This is a very important decision for Arkansans who suffer a personal injury. This change will stop the negligent party from escaping liability by blaming a non-party for the personal injury. The decision also allows an personal injury victim to recover the full amount of damages in a Arkansas personal injury lawsuit. The case will help Arkansas accident victims receive reasonable personal injury settlements. If you or a family member has suffered a personal injury please contact an experienced Arkansas personal injury lawyer as soon as possible to make sure your rights are protected.

The Arkansas Legislature passed a bill in 2009 that would amend current law and requires law enforcers to conduct testing for the presence of drugs and alcohol in drivers who were involved in fatal or potentially fatal car accidents.

Act 423 requires that law enforcers subject a driver involved in an accident “in which death has occurred or is likely to occur” to a “chemical test of the blood, breath or urine”. The results of the test may be used for prosecution purposes and are to be conducted regardless of whether the surviving driver appears to be under the influence of intoxicating or illegal substances or not. A test will also need to be conducted regardless of whether the suspected erring driver is critically injured or not.

Unfortunately, driving under the influence of drugs or alcohol leads to very serious car accidents. If you or a loved one has been injured in a car accident or truck accident involving alcohol or drugs it is important to contact an experienced Arkansas personal injury lawyer to discuss your rights.

Motorcycle deaths in Arkansas increased 300 percent from 1997 to 2007. According to government statistics, there were 19 deadly motorcycle accidents in Arkansas in 1997, and the number increased to 76 in 2007. In fact, one in every nine car fatalities involves motorcycle riders.

The month of May has been designated motorcycle safety awareness month. In fact, the full U.S. House of Representatives voted unanimously to pass a resolution (H. Res. 269) supporting the goals of May is Motorcycle Safety Awareness Month. The measure encourages all road users to be more aware of motorcycles, all riders to get trained and ride responsibly, and recognizes the contribution that motorcycles make to our nation’s transportation mix.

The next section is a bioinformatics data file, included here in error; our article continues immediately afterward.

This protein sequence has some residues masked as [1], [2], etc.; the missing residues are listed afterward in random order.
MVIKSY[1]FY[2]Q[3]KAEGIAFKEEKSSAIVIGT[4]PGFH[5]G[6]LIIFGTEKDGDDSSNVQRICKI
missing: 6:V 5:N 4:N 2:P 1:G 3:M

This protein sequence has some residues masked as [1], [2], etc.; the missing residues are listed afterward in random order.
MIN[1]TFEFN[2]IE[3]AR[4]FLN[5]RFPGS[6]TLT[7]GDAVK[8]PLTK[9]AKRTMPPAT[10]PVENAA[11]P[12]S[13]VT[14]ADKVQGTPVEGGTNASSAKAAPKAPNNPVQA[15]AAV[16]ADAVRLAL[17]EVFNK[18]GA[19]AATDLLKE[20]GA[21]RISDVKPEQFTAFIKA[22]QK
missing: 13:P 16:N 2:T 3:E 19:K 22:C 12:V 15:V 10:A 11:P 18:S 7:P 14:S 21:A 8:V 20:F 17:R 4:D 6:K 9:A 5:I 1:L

Motorcycle riders enjoy Arkansas highways and roads. It is imperative that riders and non-riders mutually respect the other’s right to the road. Usually, inattention is the reason why motorcycle accidents happen in Arkansas. If you or a family member has been injured in a Arkansas motorcycle accident, please consult an experienced motorcycle accident lawyer as soon as possible to make sure your rights are protected.

A bill was signed into law by Gov. Mike Beebe creating an Arkansas trauma system. The bill is meant to speed up how quickly trauma patients in Arkansas get the medical care they need. This is a huge victory for people who suffer a personal injury in a car accident, work accident, or other catastrophic injury. It is expected to save many lives and prevent people from becoming permanently disabled from an injury.

Hospitals will be designated as Level I-IV trauma centers. Level 1 trauma centers will provide the highest level of care and be able to care for the most seriously injured. The level IV centers will be designed to provide initial care and stabilize the injured patient. It is hoped this trauma system can be organized in the next year or two. As an Arkansas personal injury attorney who handles car accident, and other injury cases, I am hopeful that it will be in place soon.